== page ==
Sample Class: Body-Mind Fusion
Class Take-Out: Emphasize stability and mobility with a combination of disciplines.Fusion classes typically combine two or more formats, equipment choices and training methods. Sometimes these cross- training opportunities can yield more benefits than practicing a single discipline. This sample class draws from the influences of yoga, Pilates, tai chi and the Feldenkrais Method®. Feel free to replicate the class exactly, or use it to stimulate your creative process to fuse something of your own.
TOTAL TIME: 30 minutes
EQUIPMENT NEEDED: Yoga sticky mats enhance the experience but are not required.
MUSIC: Mindful, slow music with no distracting, steady background beat works best. Choose songs that promote introspection and relaxation.
PROTOCOL: This class experience trains proximal stability first (primarily through yoga) and then enhances and challenges that stability by adding distal mobility (primarily through Pilates). The addition of energy work (tai chi) at the beginning and end completes this triplanar functional core class. The exercises celebrate all spinal movements (flexion, extension, lateral flexion and rotation). Although the Feldenkrais Method® is not specifically referred to in the body of the class, whenever we perform an exercise with eyes closed to promote a more mindful inner journey, we invoke concepts from this discipline.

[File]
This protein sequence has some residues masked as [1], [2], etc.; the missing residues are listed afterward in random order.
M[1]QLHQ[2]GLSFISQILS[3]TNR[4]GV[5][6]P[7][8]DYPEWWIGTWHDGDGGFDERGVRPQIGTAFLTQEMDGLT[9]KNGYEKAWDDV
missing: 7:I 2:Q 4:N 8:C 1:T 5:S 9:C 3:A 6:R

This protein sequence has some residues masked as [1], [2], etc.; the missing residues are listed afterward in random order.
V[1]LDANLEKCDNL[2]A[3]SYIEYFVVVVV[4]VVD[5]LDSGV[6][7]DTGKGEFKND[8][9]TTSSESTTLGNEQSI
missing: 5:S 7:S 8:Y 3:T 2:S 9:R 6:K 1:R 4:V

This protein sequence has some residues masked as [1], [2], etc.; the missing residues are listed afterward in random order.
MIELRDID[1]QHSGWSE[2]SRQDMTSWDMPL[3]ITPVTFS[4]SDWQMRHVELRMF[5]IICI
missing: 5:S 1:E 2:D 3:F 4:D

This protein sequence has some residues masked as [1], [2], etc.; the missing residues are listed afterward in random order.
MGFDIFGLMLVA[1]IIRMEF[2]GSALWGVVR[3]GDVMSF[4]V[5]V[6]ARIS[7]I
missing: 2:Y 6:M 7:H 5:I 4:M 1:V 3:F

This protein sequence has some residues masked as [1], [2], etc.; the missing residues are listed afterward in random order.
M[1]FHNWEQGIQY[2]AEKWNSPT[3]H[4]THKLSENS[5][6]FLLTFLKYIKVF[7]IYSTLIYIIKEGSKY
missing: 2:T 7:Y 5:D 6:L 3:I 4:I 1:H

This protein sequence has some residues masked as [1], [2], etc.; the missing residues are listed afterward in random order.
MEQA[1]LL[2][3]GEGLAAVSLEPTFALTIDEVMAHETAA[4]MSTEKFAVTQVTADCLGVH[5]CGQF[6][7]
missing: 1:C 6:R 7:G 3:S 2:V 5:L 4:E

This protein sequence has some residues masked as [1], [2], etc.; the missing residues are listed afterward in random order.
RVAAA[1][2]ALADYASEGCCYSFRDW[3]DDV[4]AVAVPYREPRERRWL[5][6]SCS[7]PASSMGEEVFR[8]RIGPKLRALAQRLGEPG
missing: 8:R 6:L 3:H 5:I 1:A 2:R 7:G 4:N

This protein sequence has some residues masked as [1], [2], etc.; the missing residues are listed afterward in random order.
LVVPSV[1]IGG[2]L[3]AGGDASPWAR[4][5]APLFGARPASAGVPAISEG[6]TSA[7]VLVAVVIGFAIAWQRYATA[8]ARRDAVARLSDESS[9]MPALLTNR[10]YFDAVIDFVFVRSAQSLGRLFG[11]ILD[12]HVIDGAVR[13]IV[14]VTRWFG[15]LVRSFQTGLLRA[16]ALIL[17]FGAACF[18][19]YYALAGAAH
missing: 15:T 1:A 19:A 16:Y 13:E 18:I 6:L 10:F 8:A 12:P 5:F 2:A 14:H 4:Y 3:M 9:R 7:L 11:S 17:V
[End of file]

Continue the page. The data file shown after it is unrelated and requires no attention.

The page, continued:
• Teach participants to breathe in the way that is most natural for them.
• For a more traditional approach, hold yoga-inspired postures for five breath cycles on each side, breathing through the nose. For every Pilates-inspired movement, inhale through the nose to prepare, and exhale through the mouth during the main movement.
• Teach only as many repetitions as is safely challenging.
• Cue participants to avoid holding their breath.
• Remind students to continue breathing in each discipline, regardless of the specific technique.
Teaching Tools: I've found that the following formula works best when leading fusion formats, because it promotes consistency. Every section begins with the letter "P" to help you remember the steps:
• pose and position (How do we set up and prepare for this posture?)
• purpose (Why are we doing this?)
• prana (How should we breathe?)
• progression/regression (How do we increase/decrease the difficulty for all levels?)
• past (Which discipline inspired this exercise?)
Lawrence Biscontini, MA, has won instructor-of-the-year awards from ACE (2002), IDEA (2004) and Can-Fit-Pro (specialty presenter, 2004). He is an international wellness and spa consultant and possesses multiple personal training and group certifications. Find out more about him at www.find lawrence.com.
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